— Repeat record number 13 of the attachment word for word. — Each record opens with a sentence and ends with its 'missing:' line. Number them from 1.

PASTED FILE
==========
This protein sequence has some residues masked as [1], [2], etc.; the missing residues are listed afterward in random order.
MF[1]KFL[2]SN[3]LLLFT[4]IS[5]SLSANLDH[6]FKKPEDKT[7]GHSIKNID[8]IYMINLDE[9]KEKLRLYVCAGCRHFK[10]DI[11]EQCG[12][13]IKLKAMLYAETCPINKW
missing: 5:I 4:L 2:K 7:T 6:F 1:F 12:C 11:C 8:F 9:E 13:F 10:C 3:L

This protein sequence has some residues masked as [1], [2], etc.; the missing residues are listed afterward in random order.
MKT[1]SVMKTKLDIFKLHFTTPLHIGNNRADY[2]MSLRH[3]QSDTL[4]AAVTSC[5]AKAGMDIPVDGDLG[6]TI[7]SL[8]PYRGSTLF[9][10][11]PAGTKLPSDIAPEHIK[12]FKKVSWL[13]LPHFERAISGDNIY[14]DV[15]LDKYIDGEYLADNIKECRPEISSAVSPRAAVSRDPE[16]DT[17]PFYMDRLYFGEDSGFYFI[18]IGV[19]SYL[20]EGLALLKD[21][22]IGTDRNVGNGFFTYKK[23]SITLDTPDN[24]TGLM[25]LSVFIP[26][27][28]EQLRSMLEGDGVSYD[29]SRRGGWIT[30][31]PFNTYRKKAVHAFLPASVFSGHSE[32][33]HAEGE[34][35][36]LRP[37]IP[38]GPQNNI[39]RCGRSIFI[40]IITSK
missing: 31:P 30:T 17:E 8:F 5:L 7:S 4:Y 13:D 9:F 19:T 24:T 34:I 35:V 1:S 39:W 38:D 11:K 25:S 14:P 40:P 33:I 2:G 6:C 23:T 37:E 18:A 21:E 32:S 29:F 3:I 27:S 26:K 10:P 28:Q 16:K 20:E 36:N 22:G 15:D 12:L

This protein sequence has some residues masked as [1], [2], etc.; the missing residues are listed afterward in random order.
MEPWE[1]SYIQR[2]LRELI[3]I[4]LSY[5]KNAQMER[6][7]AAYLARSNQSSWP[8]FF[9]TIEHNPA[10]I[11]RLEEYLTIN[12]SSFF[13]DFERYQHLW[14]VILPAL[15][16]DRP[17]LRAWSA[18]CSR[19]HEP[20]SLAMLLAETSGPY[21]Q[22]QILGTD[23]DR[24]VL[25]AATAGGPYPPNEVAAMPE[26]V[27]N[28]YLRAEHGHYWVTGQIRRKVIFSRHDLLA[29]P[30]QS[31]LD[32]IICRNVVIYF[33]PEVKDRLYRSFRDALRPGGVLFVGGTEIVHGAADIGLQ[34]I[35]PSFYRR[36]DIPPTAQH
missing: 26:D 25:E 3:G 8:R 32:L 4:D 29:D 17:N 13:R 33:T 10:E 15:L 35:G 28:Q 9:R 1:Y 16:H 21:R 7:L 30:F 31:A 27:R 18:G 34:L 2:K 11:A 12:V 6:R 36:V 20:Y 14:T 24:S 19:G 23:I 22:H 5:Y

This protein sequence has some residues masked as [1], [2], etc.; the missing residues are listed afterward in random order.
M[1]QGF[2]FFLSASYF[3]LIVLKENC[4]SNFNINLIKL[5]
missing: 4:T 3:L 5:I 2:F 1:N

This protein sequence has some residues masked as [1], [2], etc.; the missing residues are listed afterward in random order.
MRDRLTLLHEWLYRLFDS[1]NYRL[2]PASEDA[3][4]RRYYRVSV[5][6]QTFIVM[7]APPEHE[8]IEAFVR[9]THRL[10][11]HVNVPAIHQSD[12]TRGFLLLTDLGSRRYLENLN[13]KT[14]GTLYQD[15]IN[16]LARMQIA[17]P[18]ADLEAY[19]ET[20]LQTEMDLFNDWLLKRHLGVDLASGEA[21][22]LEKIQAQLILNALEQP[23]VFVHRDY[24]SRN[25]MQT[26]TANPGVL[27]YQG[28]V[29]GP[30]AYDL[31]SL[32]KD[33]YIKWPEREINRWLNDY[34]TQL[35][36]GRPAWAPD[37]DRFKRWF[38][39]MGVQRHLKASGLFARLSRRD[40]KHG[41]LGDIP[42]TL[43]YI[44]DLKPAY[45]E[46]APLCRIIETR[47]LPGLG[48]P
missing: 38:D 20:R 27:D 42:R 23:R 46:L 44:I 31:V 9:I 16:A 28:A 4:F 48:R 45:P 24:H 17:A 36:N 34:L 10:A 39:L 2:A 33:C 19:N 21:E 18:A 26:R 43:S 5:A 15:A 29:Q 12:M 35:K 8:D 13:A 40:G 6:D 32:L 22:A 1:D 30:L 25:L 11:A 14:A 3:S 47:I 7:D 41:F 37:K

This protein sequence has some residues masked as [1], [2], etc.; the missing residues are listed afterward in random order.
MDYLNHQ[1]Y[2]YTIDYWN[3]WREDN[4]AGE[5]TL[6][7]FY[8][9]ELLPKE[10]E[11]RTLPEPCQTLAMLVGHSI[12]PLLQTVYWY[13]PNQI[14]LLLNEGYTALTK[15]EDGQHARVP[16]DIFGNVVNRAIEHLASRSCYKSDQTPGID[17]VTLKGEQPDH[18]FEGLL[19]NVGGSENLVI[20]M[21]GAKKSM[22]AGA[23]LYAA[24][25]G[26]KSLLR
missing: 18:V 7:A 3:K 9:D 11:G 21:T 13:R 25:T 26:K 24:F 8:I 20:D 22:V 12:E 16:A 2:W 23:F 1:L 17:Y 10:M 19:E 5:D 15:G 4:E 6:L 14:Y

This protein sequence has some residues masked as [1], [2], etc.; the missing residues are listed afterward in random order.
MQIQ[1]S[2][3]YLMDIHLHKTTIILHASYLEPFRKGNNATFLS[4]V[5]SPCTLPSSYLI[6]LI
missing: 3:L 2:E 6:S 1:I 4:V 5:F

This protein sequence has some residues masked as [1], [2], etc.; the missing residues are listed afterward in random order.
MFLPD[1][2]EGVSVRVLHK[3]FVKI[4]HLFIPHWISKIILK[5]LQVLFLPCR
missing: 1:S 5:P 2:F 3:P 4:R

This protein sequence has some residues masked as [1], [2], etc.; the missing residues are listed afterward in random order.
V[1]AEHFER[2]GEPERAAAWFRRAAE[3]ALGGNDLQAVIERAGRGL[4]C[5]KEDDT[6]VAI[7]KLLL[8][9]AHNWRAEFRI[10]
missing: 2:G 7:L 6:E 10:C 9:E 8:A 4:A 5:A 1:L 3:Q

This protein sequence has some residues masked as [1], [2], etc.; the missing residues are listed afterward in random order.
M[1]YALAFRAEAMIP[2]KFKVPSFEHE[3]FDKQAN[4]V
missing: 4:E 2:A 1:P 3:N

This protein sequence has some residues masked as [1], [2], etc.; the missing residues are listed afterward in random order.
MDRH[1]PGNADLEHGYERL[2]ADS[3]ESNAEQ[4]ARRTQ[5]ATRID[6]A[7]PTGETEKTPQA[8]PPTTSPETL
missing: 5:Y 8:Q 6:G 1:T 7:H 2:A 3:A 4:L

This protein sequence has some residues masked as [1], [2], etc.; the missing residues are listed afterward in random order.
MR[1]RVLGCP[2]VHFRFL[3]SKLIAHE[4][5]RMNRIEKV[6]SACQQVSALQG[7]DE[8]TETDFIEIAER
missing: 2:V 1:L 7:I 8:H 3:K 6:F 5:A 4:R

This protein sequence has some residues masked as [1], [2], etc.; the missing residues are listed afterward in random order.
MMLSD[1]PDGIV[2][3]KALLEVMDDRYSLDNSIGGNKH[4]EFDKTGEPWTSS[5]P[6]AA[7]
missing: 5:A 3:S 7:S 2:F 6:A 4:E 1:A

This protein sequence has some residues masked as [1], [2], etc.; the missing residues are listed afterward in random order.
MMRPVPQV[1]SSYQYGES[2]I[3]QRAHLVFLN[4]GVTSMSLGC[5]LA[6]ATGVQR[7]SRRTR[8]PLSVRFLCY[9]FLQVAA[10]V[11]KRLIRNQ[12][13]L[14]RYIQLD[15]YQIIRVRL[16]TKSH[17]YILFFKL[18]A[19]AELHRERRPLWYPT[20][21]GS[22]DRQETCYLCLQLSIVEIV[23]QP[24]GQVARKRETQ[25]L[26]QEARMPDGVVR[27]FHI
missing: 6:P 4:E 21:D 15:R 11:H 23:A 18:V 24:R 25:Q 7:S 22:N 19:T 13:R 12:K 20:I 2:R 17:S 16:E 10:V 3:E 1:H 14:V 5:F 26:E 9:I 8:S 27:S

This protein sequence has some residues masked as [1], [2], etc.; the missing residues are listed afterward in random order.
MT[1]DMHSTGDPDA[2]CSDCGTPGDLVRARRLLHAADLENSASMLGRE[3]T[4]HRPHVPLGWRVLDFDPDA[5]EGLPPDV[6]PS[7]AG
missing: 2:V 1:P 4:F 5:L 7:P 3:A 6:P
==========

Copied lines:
This protein sequence has some residues masked as [1], [2], etc.; the missing residues are listed afterward in random order.
MMLSD[1]PDGIV[2][3]KALLEVMDDRYSLDNSIGGNKH[4]EFDKTGEPWTSS[5]P[6]AA[7]
missing: 5:A 3:S 7:S 2:F 6:A 4:E 1:A